Condition Report
Armijo-Sulphur Canyon Loop

East side of Sandias near Doc Long's
Elev: 7100-7900 ft.
10 March, 2007
Terri & David Wallis
  • 20-30% of this route is still under snow, with a few snowbanks 2 ft or more in depth.
  • The portion of Faulty Trail which drops along the north-facing slope into Cienega Canyon from the south is quite snowy and postholing makes it a bit challenging. We did a pretty good job of punching through, so this stretch should be much easier for subsequent hikers.
  • As one would expect, trails are muddy, but there's not much water flowing. The part of Armijo Canyon near the crossing of Faulty Trail has moderate flow.


  • The Abert's squirrels were out in force, and actually outnumbered specimens of Homo perambulus and Canus fido sometimes encountered along this route.
  • We saw surprisingly few birds, although there were numerous feathers along the trail and one very well-fed Cooper's hawk.


  • The only things in any abundance were various polypores and generous fruitings of the orange jelly fungus Tremella. It's a bit early for any of the ascomycetes we associate with melting snow.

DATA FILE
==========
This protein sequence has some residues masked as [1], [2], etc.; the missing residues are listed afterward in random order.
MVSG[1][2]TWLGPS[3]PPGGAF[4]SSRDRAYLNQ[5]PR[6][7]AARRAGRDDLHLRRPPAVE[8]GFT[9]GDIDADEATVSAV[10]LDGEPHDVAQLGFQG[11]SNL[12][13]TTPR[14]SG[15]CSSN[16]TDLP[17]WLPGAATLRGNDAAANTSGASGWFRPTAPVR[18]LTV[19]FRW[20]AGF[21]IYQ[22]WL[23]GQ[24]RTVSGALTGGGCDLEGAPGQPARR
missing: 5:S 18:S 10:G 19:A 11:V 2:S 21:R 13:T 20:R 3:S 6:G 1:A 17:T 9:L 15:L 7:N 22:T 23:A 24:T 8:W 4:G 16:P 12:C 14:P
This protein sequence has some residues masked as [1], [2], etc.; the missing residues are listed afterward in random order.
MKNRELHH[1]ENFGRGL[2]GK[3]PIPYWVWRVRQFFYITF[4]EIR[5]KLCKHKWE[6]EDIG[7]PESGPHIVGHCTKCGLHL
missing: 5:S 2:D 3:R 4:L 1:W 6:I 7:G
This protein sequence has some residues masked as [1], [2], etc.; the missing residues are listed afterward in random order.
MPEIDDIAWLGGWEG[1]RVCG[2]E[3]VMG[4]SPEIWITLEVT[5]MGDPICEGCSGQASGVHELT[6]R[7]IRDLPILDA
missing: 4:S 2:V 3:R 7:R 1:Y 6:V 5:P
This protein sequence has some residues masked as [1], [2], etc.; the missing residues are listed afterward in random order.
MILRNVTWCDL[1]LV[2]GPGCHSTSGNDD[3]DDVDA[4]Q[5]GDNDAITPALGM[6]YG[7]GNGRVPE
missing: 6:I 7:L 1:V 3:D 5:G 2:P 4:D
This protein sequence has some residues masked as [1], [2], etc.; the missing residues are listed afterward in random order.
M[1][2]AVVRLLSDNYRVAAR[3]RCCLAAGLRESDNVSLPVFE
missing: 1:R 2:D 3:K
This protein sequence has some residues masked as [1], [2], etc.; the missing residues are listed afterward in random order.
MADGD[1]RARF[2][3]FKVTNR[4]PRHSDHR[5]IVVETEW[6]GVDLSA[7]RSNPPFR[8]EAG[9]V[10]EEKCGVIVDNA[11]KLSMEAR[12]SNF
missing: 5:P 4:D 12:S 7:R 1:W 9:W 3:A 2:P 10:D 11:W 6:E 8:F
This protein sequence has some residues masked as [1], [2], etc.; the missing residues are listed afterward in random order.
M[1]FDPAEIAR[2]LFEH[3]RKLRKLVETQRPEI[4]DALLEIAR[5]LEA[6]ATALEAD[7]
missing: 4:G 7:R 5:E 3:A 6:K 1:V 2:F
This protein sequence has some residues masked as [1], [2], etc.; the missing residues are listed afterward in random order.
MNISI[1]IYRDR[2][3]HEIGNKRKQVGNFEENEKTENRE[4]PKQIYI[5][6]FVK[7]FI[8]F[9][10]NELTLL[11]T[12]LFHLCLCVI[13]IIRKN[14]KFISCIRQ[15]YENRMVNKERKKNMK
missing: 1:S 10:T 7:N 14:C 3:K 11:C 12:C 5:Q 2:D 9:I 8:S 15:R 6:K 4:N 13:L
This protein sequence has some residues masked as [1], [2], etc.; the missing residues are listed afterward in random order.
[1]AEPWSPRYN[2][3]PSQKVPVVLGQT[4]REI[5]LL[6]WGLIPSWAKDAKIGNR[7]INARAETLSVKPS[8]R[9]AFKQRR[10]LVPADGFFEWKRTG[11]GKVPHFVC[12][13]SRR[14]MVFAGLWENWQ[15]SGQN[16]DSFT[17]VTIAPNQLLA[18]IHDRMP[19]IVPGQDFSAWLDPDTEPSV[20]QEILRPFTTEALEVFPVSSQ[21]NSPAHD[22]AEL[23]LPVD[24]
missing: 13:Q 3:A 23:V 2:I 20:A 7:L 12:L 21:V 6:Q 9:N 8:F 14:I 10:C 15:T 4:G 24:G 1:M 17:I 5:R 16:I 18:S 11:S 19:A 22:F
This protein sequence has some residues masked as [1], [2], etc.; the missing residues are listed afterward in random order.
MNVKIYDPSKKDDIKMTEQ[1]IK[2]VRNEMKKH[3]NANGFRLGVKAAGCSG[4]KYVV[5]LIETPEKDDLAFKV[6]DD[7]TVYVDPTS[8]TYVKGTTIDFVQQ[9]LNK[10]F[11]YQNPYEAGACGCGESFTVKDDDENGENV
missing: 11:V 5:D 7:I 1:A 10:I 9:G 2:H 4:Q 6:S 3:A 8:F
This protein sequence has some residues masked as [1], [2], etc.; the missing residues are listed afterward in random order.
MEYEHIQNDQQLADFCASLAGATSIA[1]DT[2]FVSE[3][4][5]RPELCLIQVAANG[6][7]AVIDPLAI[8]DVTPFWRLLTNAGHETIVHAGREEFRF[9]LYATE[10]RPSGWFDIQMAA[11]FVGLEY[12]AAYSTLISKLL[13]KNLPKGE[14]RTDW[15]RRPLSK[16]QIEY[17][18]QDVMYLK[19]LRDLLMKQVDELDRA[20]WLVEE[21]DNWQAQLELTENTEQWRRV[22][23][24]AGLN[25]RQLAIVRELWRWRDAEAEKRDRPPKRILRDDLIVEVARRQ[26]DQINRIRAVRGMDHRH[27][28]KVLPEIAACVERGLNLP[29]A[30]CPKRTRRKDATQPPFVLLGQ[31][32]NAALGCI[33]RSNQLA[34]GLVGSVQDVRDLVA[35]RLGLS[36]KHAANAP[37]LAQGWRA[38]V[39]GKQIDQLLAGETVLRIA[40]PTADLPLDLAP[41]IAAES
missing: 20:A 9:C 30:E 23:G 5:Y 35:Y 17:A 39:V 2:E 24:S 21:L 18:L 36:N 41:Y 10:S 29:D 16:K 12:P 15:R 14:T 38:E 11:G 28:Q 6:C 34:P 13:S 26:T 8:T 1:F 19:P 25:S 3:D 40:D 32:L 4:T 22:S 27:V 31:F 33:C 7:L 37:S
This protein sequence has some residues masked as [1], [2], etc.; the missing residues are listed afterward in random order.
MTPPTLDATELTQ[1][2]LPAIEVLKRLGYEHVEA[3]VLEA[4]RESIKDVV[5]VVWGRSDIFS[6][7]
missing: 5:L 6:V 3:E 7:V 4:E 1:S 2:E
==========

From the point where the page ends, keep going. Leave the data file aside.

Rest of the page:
• We encountered numerous squirrel digs, an indication that the Abert's were harvesting hypogeous fungi.
  • We also discovered several spherical specimens along the trail. These were all approx 7cm in diameter, bright yellow, and had a somewhat hairy peridium. We thought at first they might be a new species of puffball. However, there was no evident point of attachment and they rolled freely when kicked. We tried the tree test, throwing one specimen at the trunk of a large Ponderosa. It actually bounced off the trunk and continued to bounce along the trail for a considerable distance. The determining factor in identification was a dried translucent film on the peridial exterior which we decided had been the saliva of a Labrador Retriever.


  • For the next month or more, we would strongly recommend high, waterproof boots--unless, of course, one enjoys wet feet.
  • Gaiters are not necessary, but they wouldn't be a bad idea, either.
  • A walking stick or hiking pole becomes one's best friend when extracting oneself from the snow with one foot on the surface and the other sunk in to the hip.
  • Hike Description
  • March 17th Hike Report
  • Map (hike route marked in blue)
  • 2007 Hikes & Field Trips
    dmw . 2007-03-10